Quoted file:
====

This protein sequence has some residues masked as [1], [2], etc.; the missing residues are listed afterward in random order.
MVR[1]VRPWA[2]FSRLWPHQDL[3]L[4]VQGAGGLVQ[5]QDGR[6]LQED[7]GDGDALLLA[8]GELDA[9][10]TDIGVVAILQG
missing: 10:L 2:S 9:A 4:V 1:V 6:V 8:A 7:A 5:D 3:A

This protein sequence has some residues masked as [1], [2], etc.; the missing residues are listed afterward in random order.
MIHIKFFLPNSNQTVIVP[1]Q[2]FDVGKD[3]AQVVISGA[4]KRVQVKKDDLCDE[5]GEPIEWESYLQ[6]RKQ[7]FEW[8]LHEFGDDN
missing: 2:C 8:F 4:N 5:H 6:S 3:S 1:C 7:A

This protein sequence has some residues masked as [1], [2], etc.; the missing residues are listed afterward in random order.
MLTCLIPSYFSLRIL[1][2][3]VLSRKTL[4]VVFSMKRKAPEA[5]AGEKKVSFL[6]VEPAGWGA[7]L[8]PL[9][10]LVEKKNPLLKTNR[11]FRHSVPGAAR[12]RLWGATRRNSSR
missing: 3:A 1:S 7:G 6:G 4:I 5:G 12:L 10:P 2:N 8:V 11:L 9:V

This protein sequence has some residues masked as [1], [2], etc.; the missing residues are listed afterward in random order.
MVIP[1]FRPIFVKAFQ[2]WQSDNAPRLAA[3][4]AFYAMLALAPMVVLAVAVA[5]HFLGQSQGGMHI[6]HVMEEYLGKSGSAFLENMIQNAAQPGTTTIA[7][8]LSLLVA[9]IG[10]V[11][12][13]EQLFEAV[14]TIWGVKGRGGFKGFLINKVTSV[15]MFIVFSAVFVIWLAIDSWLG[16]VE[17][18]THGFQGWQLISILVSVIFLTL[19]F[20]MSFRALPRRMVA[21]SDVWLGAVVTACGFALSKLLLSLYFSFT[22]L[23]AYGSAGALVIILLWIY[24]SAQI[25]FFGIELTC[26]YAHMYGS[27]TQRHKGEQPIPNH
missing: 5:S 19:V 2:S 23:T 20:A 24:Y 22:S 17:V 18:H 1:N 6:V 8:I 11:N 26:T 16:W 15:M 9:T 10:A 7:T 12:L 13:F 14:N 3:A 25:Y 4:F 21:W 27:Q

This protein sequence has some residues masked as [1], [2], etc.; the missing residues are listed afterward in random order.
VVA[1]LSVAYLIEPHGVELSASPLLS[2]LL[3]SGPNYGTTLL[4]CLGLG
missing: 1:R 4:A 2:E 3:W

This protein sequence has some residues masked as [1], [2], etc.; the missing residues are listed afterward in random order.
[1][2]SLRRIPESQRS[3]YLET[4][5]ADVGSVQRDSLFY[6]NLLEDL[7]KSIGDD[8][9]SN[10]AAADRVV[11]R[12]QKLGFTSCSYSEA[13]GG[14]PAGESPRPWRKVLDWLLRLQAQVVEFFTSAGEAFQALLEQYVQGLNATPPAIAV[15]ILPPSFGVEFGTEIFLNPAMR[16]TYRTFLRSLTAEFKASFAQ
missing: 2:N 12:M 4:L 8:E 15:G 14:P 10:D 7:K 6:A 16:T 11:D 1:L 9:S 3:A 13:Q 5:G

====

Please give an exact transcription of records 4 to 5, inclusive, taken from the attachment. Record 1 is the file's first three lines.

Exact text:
This protein sequence has some residues masked as [1], [2], etc.; the missing residues are listed afterward in random order.
MVIP[1]FRPIFVKAFQ[2]WQSDNAPRLAA[3][4]AFYAMLALAPMVVLAVAVA[5]HFLGQSQGGMHI[6]HVMEEYLGKSGSAFLENMIQNAAQPGTTTIA[7][8]LSLLVA[9]IG[10]V[11][12][13]EQLFEAV[14]TIWGVKGRGGFKGFLINKVTSV[15]MFIVFSAVFVIWLAIDSWLG[16]VE[17][18]THGFQGWQLISILVSVIFLTL[19]F[20]MSFRALPRRMVA[21]SDVWLGAVVTACGFALSKLLLSLYFSFT[22]L[23]AYGSAGALVIILLWIY[24]SAQI[25]FFGIELTC[26]YAHMYGS[27]TQRHKGEQPIPNH
missing: 5:S 19:V 2:S 23:T 20:A 24:Y 22:S 17:V 18:H 1:N 6:V 8:I 11:N 26:T 16:W 15:M 9:T 10:A 7:T 12:L 13:F 14:N 3:A 25:Y 4:F 21:W 27:Q

This protein sequence has some residues masked as [1], [2], etc.; the missing residues are listed afterward in random order.
VVA[1]LSVAYLIEPHGVELSASPLLS[2]LL[3]SGPNYGTTLL[4]CLGLG
missing: 1:R 4:A 2:E 3:W